Professor of Particle Physics and Astrophysics
BioI am a theoretical physicist interested in elementary particles and the fundamental interactions. My main research interests are:
consequences of the "Standard Model of particle physics"
precision study of the heaviest known elementary particles - the W and Z bosons, the top quark, and the Higgs boson - to search for clues to new fundamental interactions beyond the Standard Model
models of such new interactions, especially models with composite or strongly interacting Higgs bosons
models for the particle that composes the dark matter of the universe
I am the author of a leading textbook in this area, "An Introduction to Quantum Field Theory", with Daniel Schroeder. My new textbook, "Concepts of Elementary Particle Physics", should be appearing soon.
For further information about my research activities, interests, Stanford courses, and related subjects, please see my web page: http://www.slac.stanford.edu/~mpeskin/
Professor (Research) of Photon Science and of Electrical Engineering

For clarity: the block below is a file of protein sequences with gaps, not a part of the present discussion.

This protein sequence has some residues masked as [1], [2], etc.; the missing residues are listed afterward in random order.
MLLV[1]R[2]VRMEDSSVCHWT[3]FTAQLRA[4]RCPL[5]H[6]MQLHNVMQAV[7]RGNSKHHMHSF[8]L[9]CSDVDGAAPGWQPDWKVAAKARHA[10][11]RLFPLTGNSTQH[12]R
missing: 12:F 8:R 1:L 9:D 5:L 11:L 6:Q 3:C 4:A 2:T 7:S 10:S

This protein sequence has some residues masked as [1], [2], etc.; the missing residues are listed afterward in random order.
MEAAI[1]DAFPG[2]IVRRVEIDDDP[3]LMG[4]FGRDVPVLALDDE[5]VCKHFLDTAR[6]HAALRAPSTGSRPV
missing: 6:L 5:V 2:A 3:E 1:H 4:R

BioPianetta's research is directed towards understanding how the atomic and electronic structure of semiconductor interfaces impacts device technology pertaining to advanced semiconductors and photocathodes. His research includes the development of new analytical tools for these studies based on the use of synchrotron radiation. These include the development of ultrasensitive methods to analyze trace impurities on the surface of silicon wafers at levels as low as 1e-6 monolayer (~1e8 atoms/cm2) and the use of various photoelectron spectroscopies (X-ray photoemission, NEXAFS, X-ray standing waves and photoelectron diffraction) to determine the bonding and atomic structure at the interface between silicon and different passivating layers. Recent projects include the development of high resolution (~30nm) x-ray spectromicroscopy with applications to energy materials such as Li batteries.